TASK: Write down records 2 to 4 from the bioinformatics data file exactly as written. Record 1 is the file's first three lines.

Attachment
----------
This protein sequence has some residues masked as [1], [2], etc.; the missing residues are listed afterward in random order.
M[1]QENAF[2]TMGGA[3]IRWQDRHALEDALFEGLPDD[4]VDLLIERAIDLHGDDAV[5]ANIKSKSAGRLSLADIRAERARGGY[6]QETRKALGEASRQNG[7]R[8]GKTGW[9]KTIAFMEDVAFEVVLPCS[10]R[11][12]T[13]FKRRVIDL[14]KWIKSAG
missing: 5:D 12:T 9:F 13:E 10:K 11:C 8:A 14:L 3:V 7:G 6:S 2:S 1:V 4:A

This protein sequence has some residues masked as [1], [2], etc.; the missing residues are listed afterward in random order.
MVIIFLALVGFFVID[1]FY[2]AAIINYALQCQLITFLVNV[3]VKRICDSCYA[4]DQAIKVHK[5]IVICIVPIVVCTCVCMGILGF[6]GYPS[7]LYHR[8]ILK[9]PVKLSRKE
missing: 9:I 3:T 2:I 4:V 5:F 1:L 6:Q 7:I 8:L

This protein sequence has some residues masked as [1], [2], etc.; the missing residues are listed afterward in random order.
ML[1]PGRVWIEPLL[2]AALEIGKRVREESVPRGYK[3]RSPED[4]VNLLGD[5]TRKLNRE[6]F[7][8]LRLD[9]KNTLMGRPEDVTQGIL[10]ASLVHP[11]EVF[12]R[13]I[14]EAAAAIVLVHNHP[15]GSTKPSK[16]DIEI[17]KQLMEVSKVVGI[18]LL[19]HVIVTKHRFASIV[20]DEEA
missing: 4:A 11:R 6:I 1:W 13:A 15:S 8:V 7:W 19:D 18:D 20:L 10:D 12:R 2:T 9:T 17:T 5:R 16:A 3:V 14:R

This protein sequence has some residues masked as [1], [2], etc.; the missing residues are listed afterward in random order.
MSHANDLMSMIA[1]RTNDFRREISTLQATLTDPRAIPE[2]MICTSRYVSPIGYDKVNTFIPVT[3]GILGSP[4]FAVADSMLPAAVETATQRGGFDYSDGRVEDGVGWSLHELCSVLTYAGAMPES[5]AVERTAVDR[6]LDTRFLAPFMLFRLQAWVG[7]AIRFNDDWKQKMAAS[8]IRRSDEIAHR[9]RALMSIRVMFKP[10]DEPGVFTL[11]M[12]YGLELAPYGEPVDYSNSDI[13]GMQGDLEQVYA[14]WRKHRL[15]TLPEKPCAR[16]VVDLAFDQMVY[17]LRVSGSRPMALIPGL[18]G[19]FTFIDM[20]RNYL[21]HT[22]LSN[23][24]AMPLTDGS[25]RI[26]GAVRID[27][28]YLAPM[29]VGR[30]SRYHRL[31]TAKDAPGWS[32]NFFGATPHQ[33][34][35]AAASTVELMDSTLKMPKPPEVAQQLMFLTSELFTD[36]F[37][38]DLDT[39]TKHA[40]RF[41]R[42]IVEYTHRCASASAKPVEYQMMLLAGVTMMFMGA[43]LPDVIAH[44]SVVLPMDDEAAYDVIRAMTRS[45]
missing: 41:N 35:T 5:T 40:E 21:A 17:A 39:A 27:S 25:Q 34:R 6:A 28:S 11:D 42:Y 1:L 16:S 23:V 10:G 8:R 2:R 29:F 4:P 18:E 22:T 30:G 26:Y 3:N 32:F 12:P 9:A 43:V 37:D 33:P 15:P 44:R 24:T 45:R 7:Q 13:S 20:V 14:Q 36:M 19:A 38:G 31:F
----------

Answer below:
This protein sequence has some residues masked as [1], [2], etc.; the missing residues are listed afterward in random order.
MVIIFLALVGFFVID[1]FY[2]AAIINYALQCQLITFLVNV[3]VKRICDSCYA[4]DQAIKVHK[5]IVICIVPIVVCTCVCMGILGF[6]GYPS[7]LYHR[8]ILK[9]PVKLSRKE
missing: 9:I 3:T 2:I 4:V 5:F 1:L 6:Q 7:I 8:L

This protein sequence has some residues masked as [1], [2], etc.; the missing residues are listed afterward in random order.
ML[1]PGRVWIEPLL[2]AALEIGKRVREESVPRGYK[3]RSPED[4]VNLLGD[5]TRKLNRE[6]F[7][8]LRLD[9]KNTLMGRPEDVTQGIL[10]ASLVHP[11]EVF[12]R[13]I[14]EAAAAIVLVHNHP[15]GSTKPSK[16]DIEI[17]KQLMEVSKVVGI[18]LL[19]HVIVTKHRFASIV[20]DEEA
missing: 4:A 11:R 6:I 1:W 13:A 15:S 8:V 7:W 19:D 18:D 20:L 10:D 12:R 2:T 9:T 17:T 5:R 16:A 3:V 14:R

This protein sequence has some residues masked as [1], [2], etc.; the missing residues are listed afterward in random order.
MSHANDLMSMIA[1]RTNDFRREISTLQATLTDPRAIPE[2]MICTSRYVSPIGYDKVNTFIPVT[3]GILGSP[4]FAVADSMLPAAVETATQRGGFDYSDGRVEDGVGWSLHELCSVLTYAGAMPES[5]AVERTAVDR[6]LDTRFLAPFMLFRLQAWVG[7]AIRFNDDWKQKMAAS[8]IRRSDEIAHR[9]RALMSIRVMFKP[10]DEPGVFTL[11]M[12]YGLELAPYGEPVDYSNSDI[13]GMQGDLEQVYA[14]WRKHRL[15]TLPEKPCAR[16]VVDLAFDQMVY[17]LRVSGSRPMALIPGL[18]G[19]FTFIDM[20]RNYL[21]HT[22]LSN[23][24]AMPLTDGS[25]RI[26]GAVRID[27][28]YLAPM[29]VGR[30]SRYHRL[31]TAKDAPGWS[32]NFFGATPHQ[33][34][35]AAASTVELMDSTLKMPKPPEVAQQLMFLTSELFTD[36]F[37][38]DLDT[39]TKHA[40]RF[41]R[42]IVEYTHRCASASAKPVEYQMMLLAGVTMMFMGA[43]LPDVIAH[44]SVVLPMDDEAAYDVIRAMTRS[45]
missing: 41:N 35:T 5:T 40:E 21:A 17:A 39:A 27:S 25:Q 34:R 6:A 28:S 11:D 42:Y 1:L 16:S 23:V 10:G 8:R 2:R 29:F 4:P 18:E 22:T 30:G 26:Y 3:N 32:F 12:P 9:A 43:V 37:D 33:P 15:P 44:R 24:T 45:R 7:Q 13:S 20:V 14:Q 36:M 19:A 38:G 31:F